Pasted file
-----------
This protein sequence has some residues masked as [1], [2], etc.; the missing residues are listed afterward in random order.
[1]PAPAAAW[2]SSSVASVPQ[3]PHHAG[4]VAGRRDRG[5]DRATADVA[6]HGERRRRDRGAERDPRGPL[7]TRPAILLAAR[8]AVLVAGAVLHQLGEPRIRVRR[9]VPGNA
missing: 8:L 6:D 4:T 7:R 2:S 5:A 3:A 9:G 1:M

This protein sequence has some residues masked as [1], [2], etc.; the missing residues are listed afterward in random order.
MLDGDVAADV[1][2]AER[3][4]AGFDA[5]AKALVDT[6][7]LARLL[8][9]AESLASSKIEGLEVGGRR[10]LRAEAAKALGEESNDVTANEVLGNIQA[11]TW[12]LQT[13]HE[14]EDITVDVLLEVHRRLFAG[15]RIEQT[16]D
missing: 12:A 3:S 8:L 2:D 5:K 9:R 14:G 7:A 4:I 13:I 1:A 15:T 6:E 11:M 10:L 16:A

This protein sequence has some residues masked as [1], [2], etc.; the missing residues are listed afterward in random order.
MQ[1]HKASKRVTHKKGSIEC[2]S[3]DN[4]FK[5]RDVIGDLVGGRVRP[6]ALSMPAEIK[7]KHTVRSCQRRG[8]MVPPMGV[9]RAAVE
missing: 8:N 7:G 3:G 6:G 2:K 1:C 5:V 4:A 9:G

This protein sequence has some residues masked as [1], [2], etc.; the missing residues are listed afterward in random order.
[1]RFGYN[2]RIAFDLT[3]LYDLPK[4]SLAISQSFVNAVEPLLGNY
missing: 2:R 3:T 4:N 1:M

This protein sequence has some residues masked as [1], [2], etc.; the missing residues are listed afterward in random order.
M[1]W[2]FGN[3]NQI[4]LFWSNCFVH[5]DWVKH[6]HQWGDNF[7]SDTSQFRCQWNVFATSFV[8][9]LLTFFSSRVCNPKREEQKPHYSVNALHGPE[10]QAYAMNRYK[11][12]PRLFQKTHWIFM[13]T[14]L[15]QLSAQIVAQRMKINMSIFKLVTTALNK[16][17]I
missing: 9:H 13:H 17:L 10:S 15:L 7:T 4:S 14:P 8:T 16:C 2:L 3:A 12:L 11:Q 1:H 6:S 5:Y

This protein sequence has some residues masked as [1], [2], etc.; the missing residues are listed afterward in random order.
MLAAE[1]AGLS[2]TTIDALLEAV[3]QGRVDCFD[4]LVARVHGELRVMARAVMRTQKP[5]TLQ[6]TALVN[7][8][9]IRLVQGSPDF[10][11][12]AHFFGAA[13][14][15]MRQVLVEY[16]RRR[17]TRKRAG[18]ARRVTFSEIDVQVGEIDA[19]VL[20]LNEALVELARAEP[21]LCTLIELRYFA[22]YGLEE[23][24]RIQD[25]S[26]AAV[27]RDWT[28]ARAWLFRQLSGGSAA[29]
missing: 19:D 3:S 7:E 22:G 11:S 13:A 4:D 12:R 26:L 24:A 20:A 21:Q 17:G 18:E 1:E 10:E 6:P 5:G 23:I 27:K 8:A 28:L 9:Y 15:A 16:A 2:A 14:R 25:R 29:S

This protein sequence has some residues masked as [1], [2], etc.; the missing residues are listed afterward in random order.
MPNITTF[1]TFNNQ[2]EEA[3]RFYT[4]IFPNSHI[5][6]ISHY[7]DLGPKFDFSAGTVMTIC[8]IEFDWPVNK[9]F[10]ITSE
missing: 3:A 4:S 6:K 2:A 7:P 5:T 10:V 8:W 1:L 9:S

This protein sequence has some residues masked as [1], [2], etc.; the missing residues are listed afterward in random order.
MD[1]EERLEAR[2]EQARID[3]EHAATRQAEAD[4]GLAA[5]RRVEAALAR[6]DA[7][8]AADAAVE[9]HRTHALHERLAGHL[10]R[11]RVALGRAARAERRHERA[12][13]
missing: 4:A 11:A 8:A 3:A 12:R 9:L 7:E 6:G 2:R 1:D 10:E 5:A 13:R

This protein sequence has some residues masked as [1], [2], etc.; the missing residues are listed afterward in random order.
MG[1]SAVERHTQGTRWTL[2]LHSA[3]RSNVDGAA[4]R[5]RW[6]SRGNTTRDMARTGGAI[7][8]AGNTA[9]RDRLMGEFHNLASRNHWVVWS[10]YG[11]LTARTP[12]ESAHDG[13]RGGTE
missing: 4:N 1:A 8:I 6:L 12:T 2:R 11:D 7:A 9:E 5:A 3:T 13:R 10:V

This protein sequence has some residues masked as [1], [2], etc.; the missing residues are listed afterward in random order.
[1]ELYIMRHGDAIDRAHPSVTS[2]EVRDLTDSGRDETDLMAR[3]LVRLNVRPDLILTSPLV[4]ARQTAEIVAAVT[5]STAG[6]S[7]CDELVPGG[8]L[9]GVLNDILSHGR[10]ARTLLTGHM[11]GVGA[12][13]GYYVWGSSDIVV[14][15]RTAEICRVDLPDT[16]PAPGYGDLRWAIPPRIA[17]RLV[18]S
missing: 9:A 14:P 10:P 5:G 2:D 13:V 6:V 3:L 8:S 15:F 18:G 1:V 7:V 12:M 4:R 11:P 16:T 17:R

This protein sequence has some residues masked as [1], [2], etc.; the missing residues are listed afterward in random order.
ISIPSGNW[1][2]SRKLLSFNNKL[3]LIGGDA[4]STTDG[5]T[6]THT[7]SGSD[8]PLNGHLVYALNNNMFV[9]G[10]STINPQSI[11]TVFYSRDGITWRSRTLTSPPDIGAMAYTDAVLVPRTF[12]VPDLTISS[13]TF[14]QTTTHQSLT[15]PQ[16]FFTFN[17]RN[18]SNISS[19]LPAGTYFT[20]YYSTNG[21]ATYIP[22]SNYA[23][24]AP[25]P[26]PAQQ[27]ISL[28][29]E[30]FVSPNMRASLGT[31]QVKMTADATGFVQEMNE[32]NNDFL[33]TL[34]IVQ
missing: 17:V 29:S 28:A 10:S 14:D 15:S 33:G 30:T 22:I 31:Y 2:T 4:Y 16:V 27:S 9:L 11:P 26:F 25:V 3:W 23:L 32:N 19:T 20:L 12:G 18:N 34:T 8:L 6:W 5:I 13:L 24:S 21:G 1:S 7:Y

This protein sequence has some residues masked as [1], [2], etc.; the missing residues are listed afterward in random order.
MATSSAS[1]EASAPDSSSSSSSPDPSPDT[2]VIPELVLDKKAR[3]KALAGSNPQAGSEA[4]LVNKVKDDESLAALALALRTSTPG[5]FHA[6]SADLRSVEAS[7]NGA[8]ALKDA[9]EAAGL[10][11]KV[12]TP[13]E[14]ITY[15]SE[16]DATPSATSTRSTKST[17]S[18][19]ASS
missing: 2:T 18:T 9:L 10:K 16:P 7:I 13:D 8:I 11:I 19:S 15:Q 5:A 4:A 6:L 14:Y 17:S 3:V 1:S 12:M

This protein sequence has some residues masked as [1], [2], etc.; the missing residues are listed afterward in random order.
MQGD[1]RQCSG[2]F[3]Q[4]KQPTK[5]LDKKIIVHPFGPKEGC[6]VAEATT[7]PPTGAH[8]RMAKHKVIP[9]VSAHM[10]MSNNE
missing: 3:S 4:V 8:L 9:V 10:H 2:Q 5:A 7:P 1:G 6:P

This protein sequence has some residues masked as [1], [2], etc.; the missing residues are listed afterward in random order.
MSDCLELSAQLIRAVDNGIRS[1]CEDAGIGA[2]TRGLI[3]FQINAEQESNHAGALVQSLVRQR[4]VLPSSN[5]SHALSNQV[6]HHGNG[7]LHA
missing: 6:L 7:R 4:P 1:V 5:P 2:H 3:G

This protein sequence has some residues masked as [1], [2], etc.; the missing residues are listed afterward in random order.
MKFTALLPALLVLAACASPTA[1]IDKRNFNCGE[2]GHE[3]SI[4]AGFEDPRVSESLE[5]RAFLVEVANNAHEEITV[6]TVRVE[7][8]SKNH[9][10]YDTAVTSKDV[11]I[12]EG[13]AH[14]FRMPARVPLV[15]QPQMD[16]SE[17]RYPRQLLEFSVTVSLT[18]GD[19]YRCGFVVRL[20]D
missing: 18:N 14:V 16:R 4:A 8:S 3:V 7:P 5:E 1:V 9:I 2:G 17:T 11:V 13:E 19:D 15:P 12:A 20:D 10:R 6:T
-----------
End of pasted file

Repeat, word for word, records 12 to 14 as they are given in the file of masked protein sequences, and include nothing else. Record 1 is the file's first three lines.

This protein sequence has some residues masked as [1], [2], etc.; the missing residues are listed afterward in random order.
MATSSAS[1]EASAPDSSSSSSSPDPSPDT[2]VIPELVLDKKAR[3]KALAGSNPQAGSEA[4]LVNKVKDDESLAALALALRTSTPG[5]FHA[6]SADLRSVEAS[7]NGA[8]ALKDA[9]EAAGL[10][11]KV[12]TP[13]E[14]ITY[15]SE[16]DATPSATSTRSTKST[17]S[18][19]ASS
missing: 2:T 18:T 9:L 10:K 16:P 7:I 13:D 8:I 11:I 19:S 15:Q 5:A 4:A 6:L 14:Y 17:S 3:V 1:S 12:M

This protein sequence has some residues masked as [1], [2], etc.; the missing residues are listed afterward in random order.
MQGD[1]RQCSG[2]F[3]Q[4]KQPTK[5]LDKKIIVHPFGPKEGC[6]VAEATT[7]PPTGAH[8]RMAKHKVIP[9]VSAHM[10]MSNNE
missing: 3:S 4:V 8:L 9:V 10:H 2:Q 5:A 7:P 1:G 6:P

This protein sequence has some residues masked as [1], [2], etc.; the missing residues are listed afterward in random order.
MSDCLELSAQLIRAVDNGIRS[1]CEDAGIGA[2]TRGLI[3]FQINAEQESNHAGALVQSLVRQR[4]VLPSSN[5]SHALSNQV[6]HHGNG[7]LHA
missing: 6:L 7:R 4:P 1:V 5:P 2:H 3:G